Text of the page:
There is a certain finesse required when it comes to cutting the dough for sourdough discard cinnamon rolls.
- Start in the middle. This makes cutting evenly-sized rolls a lot easier.
- Safety first! If you have kids helping you with the prep work, we recommend using waxed dental floss instead of a knife to cut the dough. It works just as well and is a lot safer for little fingers!
Storing and Freezing
Store any leftover cinnamon rolls in an airtight container in the fridge. They will keep for about 1 week.
You can freeze sourdough cinnamon buns for up to 3 months, but only after baking, and before spreading icing on them. Powdered sugar cinnamon roll icing only takes 5 minutes to make, so it’s best to wait and ice the rolls after they have thawed out. We suggest doing this just before you serve them.
Reheating Sourdough Discard Cinnamon Rolls
You can reheat individual servings in the microwave in 30-second increments until warm. Another reheating option is in the oven at 275°F., with a small dish of water on the oven rack beneath the rolls. In the oven, it takes about 10-15 minutes.
To Make Our Sourdough Cinnamon Roll Recipe, Renae Recommends
Sourdough Discard Cinnamon Rolls
- large bowl
- dough whisk - optional
- 9 x 13 inch baking dish
- rolling pin
- pastry brush - for spreading the softened butter and icing
- medium bowl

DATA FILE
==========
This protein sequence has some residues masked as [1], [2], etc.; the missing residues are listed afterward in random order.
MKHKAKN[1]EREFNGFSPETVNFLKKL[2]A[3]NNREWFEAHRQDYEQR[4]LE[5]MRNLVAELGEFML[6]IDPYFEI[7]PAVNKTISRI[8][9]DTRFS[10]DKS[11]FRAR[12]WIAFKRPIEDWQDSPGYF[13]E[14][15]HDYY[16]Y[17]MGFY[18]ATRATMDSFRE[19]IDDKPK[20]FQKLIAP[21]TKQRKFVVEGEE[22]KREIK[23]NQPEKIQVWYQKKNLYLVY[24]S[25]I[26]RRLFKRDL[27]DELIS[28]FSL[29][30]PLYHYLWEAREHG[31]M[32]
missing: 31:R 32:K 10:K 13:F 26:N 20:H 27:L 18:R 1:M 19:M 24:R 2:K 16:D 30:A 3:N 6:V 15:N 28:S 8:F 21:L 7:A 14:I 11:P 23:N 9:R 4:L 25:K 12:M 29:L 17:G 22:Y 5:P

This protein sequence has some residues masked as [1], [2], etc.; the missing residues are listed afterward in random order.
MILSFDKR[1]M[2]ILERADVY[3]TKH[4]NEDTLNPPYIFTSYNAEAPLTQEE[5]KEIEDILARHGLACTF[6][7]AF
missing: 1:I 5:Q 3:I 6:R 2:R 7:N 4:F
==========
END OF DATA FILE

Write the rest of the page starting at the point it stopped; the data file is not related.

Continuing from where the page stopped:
- chefs knife or dental floss - for cutting the dough
- ½ cup sourdough starter discard bubbly and active, but ready to be fed
- 1 cups warm milk (95º to 100º F)
- ¼ cup granulated sugar
- 3 cups bread flour *see notes
- 1½ tablespoons butter melted
- 1 teaspoons sea salt
Cinnamon sugar filling
- 4 tablespoons butter melted and cooled
- ½ cup granulated sugar
- 1 tablespoon ground cinnamon
Cinnamon roll icing
- 2 cups powdered sugar
- 2 tablespoons butter melted
- 2 teaspoons vanilla extract
- 2 ounces half and half
- Add the starter discard to a large bowl. Mix in warm milk and sugar, stirring until dissolved. Add bread flour, melted butter, and salt. Stir with a dough whisk or wooden spoon until a thick, shaggy dough forms.
- Flour your hands, then finish mixing dough by hand until most of the flour is absorbed. *Don't worry if flour is on the sides or bottom of the bowl. Cover bowl with a clean, damp kitchen towel and let the dough rest for 30 to 45 minutes.